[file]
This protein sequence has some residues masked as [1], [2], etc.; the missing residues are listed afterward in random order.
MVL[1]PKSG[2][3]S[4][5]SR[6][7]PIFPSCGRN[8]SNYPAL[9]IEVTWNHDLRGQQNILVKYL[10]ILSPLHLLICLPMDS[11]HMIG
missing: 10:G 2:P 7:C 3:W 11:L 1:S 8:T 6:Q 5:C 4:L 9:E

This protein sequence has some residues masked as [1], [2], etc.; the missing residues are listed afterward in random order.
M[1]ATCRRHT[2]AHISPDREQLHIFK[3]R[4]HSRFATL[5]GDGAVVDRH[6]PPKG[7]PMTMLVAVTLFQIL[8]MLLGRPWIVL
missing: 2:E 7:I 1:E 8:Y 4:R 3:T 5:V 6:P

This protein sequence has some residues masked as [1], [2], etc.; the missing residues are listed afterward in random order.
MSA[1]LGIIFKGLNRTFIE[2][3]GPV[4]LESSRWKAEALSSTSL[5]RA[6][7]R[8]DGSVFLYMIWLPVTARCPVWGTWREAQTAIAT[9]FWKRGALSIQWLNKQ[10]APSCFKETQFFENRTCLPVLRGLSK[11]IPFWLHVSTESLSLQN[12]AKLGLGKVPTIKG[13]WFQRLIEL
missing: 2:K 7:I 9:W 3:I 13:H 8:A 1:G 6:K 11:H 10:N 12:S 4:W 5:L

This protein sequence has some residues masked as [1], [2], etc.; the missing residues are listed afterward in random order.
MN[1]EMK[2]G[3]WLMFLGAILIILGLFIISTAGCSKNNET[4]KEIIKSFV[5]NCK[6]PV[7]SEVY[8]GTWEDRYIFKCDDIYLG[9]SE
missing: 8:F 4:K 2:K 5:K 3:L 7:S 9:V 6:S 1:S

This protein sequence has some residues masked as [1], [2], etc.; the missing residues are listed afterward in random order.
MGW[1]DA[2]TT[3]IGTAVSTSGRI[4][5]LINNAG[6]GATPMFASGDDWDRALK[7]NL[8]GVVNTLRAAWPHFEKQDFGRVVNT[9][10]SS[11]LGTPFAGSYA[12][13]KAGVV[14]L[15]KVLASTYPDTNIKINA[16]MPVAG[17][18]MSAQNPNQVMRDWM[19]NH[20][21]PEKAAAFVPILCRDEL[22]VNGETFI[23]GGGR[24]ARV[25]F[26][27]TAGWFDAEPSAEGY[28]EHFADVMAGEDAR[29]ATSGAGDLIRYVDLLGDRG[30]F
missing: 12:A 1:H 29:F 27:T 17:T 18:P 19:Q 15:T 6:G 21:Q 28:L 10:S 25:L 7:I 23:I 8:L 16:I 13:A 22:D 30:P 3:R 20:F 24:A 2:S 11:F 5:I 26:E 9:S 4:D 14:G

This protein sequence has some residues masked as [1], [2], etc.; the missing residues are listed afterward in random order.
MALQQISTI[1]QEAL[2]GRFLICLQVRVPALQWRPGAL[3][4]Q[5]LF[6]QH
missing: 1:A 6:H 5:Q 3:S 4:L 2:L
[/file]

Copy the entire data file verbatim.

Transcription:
This protein sequence has some residues masked as [1], [2], etc.; the missing residues are listed afterward in random order.
MVL[1]PKSG[2][3]S[4][5]SR[6][7]PIFPSCGRN[8]SNYPAL[9]IEVTWNHDLRGQQNILVKYL[10]ILSPLHLLICLPMDS[11]HMIG
missing: 10:G 2:P 7:C 3:W 11:L 1:S 8:T 6:Q 5:C 4:L 9:E

This protein sequence has some residues masked as [1], [2], etc.; the missing residues are listed afterward in random order.
M[1]ATCRRHT[2]AHISPDREQLHIFK[3]R[4]HSRFATL[5]GDGAVVDRH[6]PPKG[7]PMTMLVAVTLFQIL[8]MLLGRPWIVL
missing: 2:E 7:I 1:E 8:Y 4:R 3:T 5:V 6:P

This protein sequence has some residues masked as [1], [2], etc.; the missing residues are listed afterward in random order.
MSA[1]LGIIFKGLNRTFIE[2][3]GPV[4]LESSRWKAEALSSTSL[5]RA[6][7]R[8]DGSVFLYMIWLPVTARCPVWGTWREAQTAIAT[9]FWKRGALSIQWLNKQ[10]APSCFKETQFFENRTCLPVLRGLSK[11]IPFWLHVSTESLSLQN[12]AKLGLGKVPTIKG[13]WFQRLIEL
missing: 2:K 7:I 9:W 3:I 13:H 8:A 1:G 6:K 11:H 10:N 12:S 4:W 5:L

This protein sequence has some residues masked as [1], [2], etc.; the missing residues are listed afterward in random order.
MN[1]EMK[2]G[3]WLMFLGAILIILGLFIISTAGCSKNNET[4]KEIIKSFV[5]NCK[6]PV[7]SEVY[8]GTWEDRYIFKCDDIYLG[9]SE
missing: 8:F 4:K 2:K 5:K 3:L 7:S 9:V 6:S 1:S

This protein sequence has some residues masked as [1], [2], etc.; the missing residues are listed afterward in random order.
MGW[1]DA[2]TT[3]IGTAVSTSGRI[4][5]LINNAG[6]GATPMFASGDDWDRALK[7]NL[8]GVVNTLRAAWPHFEKQDFGRVVNT[9][10]SS[11]LGTPFAGSYA[12][13]KAGVV[14]L[15]KVLASTYPDTNIKINA[16]MPVAG[17][18]MSAQNPNQVMRDWM[19]NH[20][21]PEKAAAFVPILCRDEL[22]VNGETFI[23]GGGR[24]ARV[25]F[26][27]TAGWFDAEPSAEGY[28]EHFADVMAGEDAR[29]ATSGAGDLIRYVDLLGDRG[30]F
missing: 12:A 1:H 29:F 27:T 17:T 18:P 19:Q 15:T 6:G 21:Q 28:L 10:S 25:L 7:I 23:I 8:L 16:I 13:A 22:D 30:P 3:R 20:F 24:A 2:S 11:F 5:I 26:E 9:S 4:D 14:G

This protein sequence has some residues masked as [1], [2], etc.; the missing residues are listed afterward in random order.
MALQQISTI[1]QEAL[2]GRFLICLQVRVPALQWRPGAL[3][4]Q[5]LF[6]QH
missing: 1:A 6:H 5:Q 3:S 4:L 2:L